‘The Revenant,’ ‘The Martian’ win big at Golden Globes
“The Revenant” — the story of 19th century fur trapper Hugh Glass, played by Leonardo DiCaprio — won three top awards at the star-studded gala, for best drama, best actor (DiCaprio) and best director (Alejandro Gonzalez Inarritu).
“The Martian,” the tale of an astronaut stranded alone on Mars, won two top prizes — best comedy film and best actor in a comedy for actor Matt Damon.
The two films — split in separate categories by Globes organizers, meaning they were not competing against each other — are now in prime position as Hollywood’s annual awards season heats up ahead of the Oscars on February 28.
“I cannot say how surprised I am and how proud I am to have survived this movie,” Inarritu said, referring to the harsh conditions in which the movie was filmed, mainly in Canada and Argentina.
Inarritu’s movie “Birdman” won four Oscars last year including for best picture and best director, and many critics believe the Mexican director could emerge triumphant again this year.
DiCaprio, who got a standing ovation from his Hollywood peers at the first major awards show of the year, said he wanted to share the award with indigenous communities around the world.
“It is time that we recognize your history and that we protect your indigenous lands from corporate interests and from people that are out there to exploit them,” said DiCaprio.
Critics believe the 41-year-old actor may finally win his first Oscar for the movie. He went all out for the role, even eating raw bison liver for a scene.
A-listers Kate Winslet and Sylvester Stallone also took home acting prizes at the ceremony held in Beverly Hills, which is seen as a good indicator of which movies and actors will fight for Oscars glory.
Winslet won for best supporting actress in a film for her role in the biopic “Steve Jobs”, and Stallone won for best supporting actor in “Creed,” in which he reprised his iconic role of boxer Rocky Balboa.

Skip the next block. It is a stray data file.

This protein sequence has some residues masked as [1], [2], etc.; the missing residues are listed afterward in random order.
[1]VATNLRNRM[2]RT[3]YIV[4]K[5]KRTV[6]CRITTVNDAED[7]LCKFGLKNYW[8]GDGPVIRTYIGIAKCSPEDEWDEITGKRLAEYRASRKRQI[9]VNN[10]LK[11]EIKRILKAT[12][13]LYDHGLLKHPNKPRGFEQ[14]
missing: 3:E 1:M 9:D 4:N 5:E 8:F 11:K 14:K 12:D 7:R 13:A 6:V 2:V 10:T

“Spotlight,” an early Globes favorite about journalists from The Boston Globe who uncovered sexual abuse in the Catholic Church, went home empty-handed despite three nominations.
Also snubbed was “The Big Short,” based on a book about the financial crisis of 2007-2008.
Hosting the glittering gala considered Hollywood’s biggest party of the year was British comedian Ricky Gervais, who dished out his trademark raunchy humor, targeting Caitlyn Jenner, Mel Gibson and Sean Penn, among many others.
“Shut up, you disgusting, pill-popping deviant scum!” he said by way of greeting the champagne-guzzling crowd at the event organized by the Hollywood Foreign Press Association.
He also poked fun at Bill Cosby, saying he would rather spend an evening in a hotel room with Gibson — the target of his hosting gags in the past — than with the disgraced US comedian accused of sexual assault by some 50 women.
In the United States, the event was broadcast with a delay of a few seconds to bleep out Gervais’s dirtiest jokes — and other on-air obscenities — for a primetime audience.
Other films that vied for the best drama prize — and should figure in the Oscars conversation — were 1950s lesbian romance “Carol,” harrowing kidnap tale “Room,” and the summer action blockbuster “Mad Max: Fury Road.”
Brie Larson won the Globe for best actress in a drama for her portrayal of a young mother held captive with her child in “Room,” besting “Carol” co-stars Cate Blanchett and Rooney Mara.
In the best foreign movie category, Hungarian Holocaust drama “Son of Saul” was the winner.
Unlike the Oscars, the Golden Globes also honors television shows.
“Mr Robot,” about a computer programmer and vigilante hacker, took home the prize for best drama series. Amazon’s comedy “Mozart In The Jungle” took the prize for best comedy series.
Jon Hamm won his second Golden Globe for best actor in a drama for his portrayal of womanizing advertising executive Don Draper in “Mad Men,” whose finale aired last year.
And for best actress in the TV drama category, Taraji P. Henson won the Golden Globe for her role in “Empire,” which looks at the struggle inside the family behind a major hip-hop label.
The awards are decided by the Hollywood Foreign Press Association, made up of some 90 entertainment editors and writers from 55 countries who report on the industry year-round.